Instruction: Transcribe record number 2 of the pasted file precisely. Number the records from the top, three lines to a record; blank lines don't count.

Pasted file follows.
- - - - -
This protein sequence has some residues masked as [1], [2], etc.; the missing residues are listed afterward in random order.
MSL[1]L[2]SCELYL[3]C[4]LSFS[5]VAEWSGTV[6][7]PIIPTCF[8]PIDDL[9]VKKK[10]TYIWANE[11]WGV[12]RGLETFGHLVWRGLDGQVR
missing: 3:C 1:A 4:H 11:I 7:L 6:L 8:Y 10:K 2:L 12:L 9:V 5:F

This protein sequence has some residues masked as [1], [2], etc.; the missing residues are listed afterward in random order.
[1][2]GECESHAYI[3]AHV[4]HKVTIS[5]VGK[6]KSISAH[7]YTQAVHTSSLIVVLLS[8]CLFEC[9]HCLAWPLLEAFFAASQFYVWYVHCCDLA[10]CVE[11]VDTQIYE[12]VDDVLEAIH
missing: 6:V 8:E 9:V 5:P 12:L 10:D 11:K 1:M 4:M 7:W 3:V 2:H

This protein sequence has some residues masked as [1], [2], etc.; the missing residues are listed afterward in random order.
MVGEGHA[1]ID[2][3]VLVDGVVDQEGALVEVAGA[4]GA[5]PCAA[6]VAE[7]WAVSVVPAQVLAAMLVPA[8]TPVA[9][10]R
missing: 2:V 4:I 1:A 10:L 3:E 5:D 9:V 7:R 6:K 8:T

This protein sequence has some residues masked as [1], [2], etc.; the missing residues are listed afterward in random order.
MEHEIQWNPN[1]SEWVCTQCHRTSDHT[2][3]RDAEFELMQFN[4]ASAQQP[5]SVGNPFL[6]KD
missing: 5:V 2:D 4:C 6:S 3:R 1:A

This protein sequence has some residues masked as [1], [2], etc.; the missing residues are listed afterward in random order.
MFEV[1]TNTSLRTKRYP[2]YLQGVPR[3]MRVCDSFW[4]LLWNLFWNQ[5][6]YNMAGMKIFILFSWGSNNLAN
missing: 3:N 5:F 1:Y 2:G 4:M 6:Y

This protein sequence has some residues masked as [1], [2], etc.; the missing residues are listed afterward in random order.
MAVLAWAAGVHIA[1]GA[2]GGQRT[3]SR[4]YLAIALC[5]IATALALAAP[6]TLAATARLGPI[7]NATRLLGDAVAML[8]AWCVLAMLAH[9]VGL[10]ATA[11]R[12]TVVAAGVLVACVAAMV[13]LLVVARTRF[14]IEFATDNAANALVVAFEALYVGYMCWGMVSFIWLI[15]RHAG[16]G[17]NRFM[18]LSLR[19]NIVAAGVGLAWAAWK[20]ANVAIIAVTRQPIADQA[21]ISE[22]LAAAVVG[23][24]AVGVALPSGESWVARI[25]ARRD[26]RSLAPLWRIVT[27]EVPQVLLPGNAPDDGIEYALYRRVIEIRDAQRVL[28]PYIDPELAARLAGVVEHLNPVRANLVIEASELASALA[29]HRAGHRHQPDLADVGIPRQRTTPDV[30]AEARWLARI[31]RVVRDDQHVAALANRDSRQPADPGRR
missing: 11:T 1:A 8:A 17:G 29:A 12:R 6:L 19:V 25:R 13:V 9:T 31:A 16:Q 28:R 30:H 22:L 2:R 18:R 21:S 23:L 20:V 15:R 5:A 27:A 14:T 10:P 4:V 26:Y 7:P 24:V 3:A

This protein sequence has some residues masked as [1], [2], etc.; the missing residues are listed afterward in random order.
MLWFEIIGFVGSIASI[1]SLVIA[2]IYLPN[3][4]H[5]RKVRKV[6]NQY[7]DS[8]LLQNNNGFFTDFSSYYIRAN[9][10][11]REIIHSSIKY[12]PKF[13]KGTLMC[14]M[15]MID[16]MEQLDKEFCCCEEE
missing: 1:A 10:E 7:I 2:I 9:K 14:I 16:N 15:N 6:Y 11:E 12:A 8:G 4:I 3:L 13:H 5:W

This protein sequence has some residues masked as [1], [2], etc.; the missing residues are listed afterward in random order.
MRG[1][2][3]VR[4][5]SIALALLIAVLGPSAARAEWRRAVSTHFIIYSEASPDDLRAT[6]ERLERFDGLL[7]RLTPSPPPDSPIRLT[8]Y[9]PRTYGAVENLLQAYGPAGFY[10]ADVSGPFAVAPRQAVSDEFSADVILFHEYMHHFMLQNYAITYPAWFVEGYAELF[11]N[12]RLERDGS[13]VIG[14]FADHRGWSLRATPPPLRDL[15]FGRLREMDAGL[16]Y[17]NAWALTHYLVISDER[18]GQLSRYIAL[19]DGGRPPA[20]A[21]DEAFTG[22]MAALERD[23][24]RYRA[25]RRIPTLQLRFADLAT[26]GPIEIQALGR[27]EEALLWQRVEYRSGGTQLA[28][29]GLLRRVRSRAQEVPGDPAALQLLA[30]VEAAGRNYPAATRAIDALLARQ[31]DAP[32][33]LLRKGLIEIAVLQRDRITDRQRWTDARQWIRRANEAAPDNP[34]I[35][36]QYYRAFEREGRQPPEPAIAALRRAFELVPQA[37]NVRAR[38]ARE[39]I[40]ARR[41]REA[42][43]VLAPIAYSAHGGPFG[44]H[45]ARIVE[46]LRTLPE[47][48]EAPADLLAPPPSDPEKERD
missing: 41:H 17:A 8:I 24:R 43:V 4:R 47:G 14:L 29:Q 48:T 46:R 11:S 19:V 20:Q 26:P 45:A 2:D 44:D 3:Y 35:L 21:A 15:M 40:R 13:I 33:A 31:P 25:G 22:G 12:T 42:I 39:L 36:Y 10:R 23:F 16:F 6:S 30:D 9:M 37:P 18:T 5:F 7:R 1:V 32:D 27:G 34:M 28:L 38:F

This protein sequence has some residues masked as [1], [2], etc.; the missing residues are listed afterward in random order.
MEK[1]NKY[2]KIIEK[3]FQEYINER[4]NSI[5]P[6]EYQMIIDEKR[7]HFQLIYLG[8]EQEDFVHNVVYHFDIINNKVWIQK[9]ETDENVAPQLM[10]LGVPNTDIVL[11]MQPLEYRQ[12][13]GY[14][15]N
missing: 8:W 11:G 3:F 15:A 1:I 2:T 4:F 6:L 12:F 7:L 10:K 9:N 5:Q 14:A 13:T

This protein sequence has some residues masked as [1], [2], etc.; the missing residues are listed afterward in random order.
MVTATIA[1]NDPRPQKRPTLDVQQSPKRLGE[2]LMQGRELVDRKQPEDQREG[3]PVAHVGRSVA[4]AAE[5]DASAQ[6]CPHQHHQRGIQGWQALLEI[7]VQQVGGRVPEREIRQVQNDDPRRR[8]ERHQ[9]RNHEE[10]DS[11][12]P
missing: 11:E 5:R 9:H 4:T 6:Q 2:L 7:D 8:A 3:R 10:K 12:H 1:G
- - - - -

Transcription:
This protein sequence has some residues masked as [1], [2], etc.; the missing residues are listed afterward in random order.
[1][2]GECESHAYI[3]AHV[4]HKVTIS[5]VGK[6]KSISAH[7]YTQAVHTSSLIVVLLS[8]CLFEC[9]HCLAWPLLEAFFAASQFYVWYVHCCDLA[10]CVE[11]VDTQIYE[12]VDDVLEAIH
missing: 6:V 8:E 9:V 5:P 12:L 10:D 11:K 1:M 4:M 7:W 3:V 2:H